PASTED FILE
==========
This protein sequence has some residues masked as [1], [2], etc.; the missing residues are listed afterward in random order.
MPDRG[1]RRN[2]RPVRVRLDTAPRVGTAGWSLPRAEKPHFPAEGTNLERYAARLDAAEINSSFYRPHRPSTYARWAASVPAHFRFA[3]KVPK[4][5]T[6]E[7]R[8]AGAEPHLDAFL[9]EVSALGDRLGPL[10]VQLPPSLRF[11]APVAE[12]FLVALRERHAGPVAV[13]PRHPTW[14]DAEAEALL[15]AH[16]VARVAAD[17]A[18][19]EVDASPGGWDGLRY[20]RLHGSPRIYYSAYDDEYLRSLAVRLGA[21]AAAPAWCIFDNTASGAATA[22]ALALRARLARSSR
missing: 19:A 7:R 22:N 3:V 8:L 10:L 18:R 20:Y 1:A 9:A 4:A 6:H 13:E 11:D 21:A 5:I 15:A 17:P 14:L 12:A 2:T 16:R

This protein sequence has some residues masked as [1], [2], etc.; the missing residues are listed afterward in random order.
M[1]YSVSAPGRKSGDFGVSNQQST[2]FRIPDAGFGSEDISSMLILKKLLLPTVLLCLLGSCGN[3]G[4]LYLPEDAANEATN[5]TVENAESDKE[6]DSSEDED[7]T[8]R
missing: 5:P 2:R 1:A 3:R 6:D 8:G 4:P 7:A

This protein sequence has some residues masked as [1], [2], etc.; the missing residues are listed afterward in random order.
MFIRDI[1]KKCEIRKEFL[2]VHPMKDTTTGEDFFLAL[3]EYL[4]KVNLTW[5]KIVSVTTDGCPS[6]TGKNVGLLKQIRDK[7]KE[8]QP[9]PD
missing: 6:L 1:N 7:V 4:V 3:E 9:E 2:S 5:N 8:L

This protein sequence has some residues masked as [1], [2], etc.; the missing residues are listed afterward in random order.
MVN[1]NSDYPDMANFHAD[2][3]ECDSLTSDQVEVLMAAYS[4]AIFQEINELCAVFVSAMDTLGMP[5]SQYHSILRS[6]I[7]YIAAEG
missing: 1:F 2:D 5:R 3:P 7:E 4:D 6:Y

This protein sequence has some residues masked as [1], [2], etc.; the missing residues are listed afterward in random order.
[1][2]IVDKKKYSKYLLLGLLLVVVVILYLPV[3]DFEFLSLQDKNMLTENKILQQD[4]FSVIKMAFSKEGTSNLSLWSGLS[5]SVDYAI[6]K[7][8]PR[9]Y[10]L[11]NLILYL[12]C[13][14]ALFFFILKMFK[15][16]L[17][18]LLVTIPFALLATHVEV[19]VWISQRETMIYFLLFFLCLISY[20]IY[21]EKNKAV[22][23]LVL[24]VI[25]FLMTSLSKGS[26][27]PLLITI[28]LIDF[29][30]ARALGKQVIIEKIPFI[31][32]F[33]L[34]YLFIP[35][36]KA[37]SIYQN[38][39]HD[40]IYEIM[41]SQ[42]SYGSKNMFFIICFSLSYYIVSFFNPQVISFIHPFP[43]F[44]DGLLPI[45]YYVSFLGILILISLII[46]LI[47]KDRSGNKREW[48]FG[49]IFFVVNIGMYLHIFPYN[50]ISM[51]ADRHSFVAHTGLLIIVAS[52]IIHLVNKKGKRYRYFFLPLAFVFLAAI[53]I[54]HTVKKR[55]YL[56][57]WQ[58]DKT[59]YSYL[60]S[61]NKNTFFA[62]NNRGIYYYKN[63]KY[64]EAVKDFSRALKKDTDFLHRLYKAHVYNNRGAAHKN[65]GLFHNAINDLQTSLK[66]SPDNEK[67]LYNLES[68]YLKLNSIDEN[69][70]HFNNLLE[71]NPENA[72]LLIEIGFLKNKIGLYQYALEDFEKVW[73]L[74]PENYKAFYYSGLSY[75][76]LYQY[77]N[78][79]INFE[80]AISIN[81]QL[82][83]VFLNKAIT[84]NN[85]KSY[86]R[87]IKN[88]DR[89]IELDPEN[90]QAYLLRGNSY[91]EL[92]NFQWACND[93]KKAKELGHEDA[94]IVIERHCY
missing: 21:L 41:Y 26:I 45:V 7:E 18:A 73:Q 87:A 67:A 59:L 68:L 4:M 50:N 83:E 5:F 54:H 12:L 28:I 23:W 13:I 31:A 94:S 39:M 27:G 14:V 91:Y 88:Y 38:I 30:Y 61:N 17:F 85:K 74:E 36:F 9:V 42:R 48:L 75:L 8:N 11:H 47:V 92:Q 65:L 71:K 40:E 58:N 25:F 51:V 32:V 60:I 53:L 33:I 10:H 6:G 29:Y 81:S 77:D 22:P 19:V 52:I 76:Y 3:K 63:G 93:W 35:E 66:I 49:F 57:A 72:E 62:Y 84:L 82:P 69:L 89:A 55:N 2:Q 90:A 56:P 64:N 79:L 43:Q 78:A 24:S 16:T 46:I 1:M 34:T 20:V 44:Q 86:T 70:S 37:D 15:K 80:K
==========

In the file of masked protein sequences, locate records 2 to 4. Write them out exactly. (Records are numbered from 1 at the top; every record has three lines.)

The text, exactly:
This protein sequence has some residues masked as [1], [2], etc.; the missing residues are listed afterward in random order.
M[1]YSVSAPGRKSGDFGVSNQQST[2]FRIPDAGFGSEDISSMLILKKLLLPTVLLCLLGSCGN[3]G[4]LYLPEDAANEATN[5]TVENAESDKE[6]DSSEDED[7]T[8]R
missing: 5:P 2:R 1:A 3:R 6:D 8:G 4:P 7:A

This protein sequence has some residues masked as [1], [2], etc.; the missing residues are listed afterward in random order.
MFIRDI[1]KKCEIRKEFL[2]VHPMKDTTTGEDFFLAL[3]EYL[4]KVNLTW[5]KIVSVTTDGCPS[6]TGKNVGLLKQIRDK[7]KE[8]QP[9]PD
missing: 6:L 1:N 7:V 4:V 3:E 9:E 2:S 5:N 8:L

This protein sequence has some residues masked as [1], [2], etc.; the missing residues are listed afterward in random order.
MVN[1]NSDYPDMANFHAD[2][3]ECDSLTSDQVEVLMAAYS[4]AIFQEINELCAVFVSAMDTLGMP[5]SQYHSILRS[6]I[7]YIAAEG
missing: 1:F 2:D 5:R 3:P 7:E 4:D 6:Y